St. Louis, located at the confluence of the Mississippi and Missouri rivers, was founded by Pierre Laclède in 1764, the same year France ceded all of Louisiana to Spain. Laclède was an associate of Gilbert Antoine de St.Maxent, a powerful businessman from New Orleans, who would later become Bernardo de Gálvez’s father-in-law. Laclède and St. Maxent controlled the entire fur trade with the Spanish city of Santa Fe (in the current U.S. state of New Mexico). St. Louis would not have a Spanish governor until 1770, with the arrival of Pedro Piernas.
When Spain declared war on England in 1779, St. Louis had about 900 inhabitants and a little over 100 houses. The following year, the British launched a fierce attack on the city, using regular troops and Indian allies. Fernando de Leyba, the governor at the time, had no more than about 30 enlisted soldiers under his command and the support of some local militiamen, regular citizens, and their servants. But they managed to repel the attack, thanks to the defenses that had been built earlier, primarily Fort San Carlos.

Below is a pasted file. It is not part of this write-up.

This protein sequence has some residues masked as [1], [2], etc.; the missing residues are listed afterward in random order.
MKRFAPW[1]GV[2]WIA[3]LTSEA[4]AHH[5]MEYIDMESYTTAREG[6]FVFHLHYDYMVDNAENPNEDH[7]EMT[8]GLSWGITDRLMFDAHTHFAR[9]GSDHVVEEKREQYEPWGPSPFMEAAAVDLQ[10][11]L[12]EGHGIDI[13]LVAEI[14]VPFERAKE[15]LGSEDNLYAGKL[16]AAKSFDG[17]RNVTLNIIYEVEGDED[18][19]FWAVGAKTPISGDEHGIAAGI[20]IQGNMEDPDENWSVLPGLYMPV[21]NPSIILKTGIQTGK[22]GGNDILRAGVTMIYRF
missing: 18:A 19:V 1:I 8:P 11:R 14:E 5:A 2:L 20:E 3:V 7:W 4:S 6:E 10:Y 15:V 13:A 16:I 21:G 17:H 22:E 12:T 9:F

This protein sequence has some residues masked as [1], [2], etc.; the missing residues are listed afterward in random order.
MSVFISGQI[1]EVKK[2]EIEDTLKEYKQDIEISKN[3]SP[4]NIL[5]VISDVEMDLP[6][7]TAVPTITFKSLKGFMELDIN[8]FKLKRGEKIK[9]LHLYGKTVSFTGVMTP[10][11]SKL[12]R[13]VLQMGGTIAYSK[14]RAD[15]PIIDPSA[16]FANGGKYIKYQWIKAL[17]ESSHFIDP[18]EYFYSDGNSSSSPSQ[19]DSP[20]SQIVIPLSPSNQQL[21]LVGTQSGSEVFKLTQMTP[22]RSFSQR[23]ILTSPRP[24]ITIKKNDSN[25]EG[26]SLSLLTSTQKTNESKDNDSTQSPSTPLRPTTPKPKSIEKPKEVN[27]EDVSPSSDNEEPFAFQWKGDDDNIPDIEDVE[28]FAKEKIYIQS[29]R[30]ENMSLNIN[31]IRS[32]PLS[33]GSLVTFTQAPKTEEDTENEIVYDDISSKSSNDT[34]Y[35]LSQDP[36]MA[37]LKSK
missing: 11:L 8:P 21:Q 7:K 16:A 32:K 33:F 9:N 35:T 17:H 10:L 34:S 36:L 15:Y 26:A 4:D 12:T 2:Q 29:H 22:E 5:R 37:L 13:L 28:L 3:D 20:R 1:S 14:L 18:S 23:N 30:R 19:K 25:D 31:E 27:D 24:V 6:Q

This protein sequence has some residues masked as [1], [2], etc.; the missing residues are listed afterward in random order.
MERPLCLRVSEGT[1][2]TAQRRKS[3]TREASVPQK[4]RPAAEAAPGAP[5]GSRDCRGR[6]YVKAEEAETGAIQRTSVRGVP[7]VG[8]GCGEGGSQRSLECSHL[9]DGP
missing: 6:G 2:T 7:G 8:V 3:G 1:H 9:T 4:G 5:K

During the U.S. War of Independence, Leyba supported the rebels with money and provisions, which he sent to Colonel George Rogers Clark. Clark also received aid from New Orleans for his campaign against the English in the upper Mississippi.
Few records remain of St. Louis’s Spanish period (the city was then called San Luis de Ilinueses), except for such place names as Carondelet Park.Interestingly, the Spanish Pavilion of the 1964 New York World’s Fair was transferred to St. Louis, through the initiative of its Hispanic mayor, Alfonso Cervantes, and today it is a Marriott hotel. On the site where Fort San Carlos used to stand is a bronze plaque in memory of the Spanish defense of the city in 1780.